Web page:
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Disney Legend Rolly Crump shares even "More Cute Stories" about Disneyland Park on his new audio CD

Disney Legend Rolly Crump shares even "More Cute Stories" about Disneyland Park on his new audio CD

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All good things come to an end. That's what they say, anyway.

So last year, when I got to the end of "It's Kind of a Cute Story " (Bamboo Forest Publishing, November 2102), I have to admit that I was somewhat depressed.



Copyright Bamboo Forest Publishing.
All rights reserved

Don't get me wrong. It wasn't the book itself that depressed me. Rolly Crump's memoir was a thoroughly entertaining read. It's just that ... Well, just like Jeff Heimbuch (i.e., Crump's co-author on "It's Kind of a Cute Story"), I've had the chance to talk with and interview this Disney Legend in the past. And while this 192 page paperback featured hundreds of entertaining tales from Rolly's days of working at WED, I knew that there were dozens of other behind-the-scenes stories that Crump & Heimbuch hadn't included in "It's Kind of a Cute Story." And it made me sad to think that all of these other great theme park-related anecdotes might now not make it into print.

Which is which I was thrilled to have "More Cute Stories - Volume 1 : Disneyland History " show up in the mail earlier this month. This 49 minute long CD features even more of Rolly's tales. And better than that, it's Crump himself who's now sharing these stories with you. Thanks to these terrific recordings (which were collected by Heimbuch and then mixed & mastered by Leonard Kinsey), you now get to hear Rolly himself tell you what it was like to be on the Disney Lot in the early 1950s just as Walt was begin to work on Disneyland Park:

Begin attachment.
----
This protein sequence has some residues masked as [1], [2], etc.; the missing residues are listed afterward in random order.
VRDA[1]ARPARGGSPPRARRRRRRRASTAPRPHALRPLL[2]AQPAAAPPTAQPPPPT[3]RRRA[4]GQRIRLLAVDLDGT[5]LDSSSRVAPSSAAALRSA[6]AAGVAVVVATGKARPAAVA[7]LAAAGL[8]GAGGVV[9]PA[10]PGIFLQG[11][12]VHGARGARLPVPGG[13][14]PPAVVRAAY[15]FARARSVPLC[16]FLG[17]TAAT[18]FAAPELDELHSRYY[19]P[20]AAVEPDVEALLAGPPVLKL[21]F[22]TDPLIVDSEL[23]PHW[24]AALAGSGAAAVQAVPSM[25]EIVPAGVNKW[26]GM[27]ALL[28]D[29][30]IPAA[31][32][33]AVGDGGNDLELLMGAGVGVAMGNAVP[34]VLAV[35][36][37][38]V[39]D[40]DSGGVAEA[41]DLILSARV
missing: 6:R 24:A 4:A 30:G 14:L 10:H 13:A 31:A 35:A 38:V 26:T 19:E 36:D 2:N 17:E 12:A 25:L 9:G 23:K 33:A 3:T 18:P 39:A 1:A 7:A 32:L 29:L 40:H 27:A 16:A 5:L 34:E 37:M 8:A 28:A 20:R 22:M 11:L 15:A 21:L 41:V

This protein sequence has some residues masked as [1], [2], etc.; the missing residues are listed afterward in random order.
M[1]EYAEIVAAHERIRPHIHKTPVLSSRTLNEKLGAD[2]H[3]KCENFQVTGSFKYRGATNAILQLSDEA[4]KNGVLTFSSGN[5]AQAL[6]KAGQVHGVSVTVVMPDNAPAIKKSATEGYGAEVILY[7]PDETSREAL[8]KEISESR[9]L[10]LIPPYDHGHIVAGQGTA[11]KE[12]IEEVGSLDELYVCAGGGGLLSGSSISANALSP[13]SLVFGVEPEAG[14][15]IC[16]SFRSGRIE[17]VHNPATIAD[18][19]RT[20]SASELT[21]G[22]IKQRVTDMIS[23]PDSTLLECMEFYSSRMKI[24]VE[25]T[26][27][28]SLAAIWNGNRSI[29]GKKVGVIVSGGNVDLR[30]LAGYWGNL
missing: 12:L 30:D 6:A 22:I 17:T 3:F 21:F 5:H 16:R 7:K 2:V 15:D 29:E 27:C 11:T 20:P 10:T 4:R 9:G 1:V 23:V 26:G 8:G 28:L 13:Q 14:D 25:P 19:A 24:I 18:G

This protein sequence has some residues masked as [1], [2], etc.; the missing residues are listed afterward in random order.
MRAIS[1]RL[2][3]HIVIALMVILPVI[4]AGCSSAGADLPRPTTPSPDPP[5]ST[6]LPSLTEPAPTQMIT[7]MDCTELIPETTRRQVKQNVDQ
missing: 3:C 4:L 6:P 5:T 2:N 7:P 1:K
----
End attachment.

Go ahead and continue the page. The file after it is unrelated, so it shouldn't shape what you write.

Walt chats with some passengers who took the Disneyland
stagecoach out for a test run around the Disney Lot.
Copyright Disney Enterprises, Inc. All rights reserved

None of us (who worked) in animation knew what the hell was going on. And then around 1953, we (began) to see things on the Lot that were really quite different. Pretty soon you saw Walt riding around in a carriage or sometimes you'd see him in a stagecoach drawn by horses and he was always wearing cowboy hats and boots.

Crump also gives you some real insight into the way Walt Disney actually operated, the way that he worked with his staff:


Crump works on models of the figures that were to have appeared in his Museum of
the Weird at Disneyland Park.
Copyright Disney Enterprises, Inc. All rights reserved

When Yale Gracey and I were assigned to work on The Haunted Mansion, Ken Anderson's office was right across the hall from us. So one day he came over and started talking to us. He was the Art Director and designer of (all of the original Fantasyland) dark rides. He said "You gotta remember you're the boss. You're in charge. Everybody else has to answer to you. You make all of the decisions."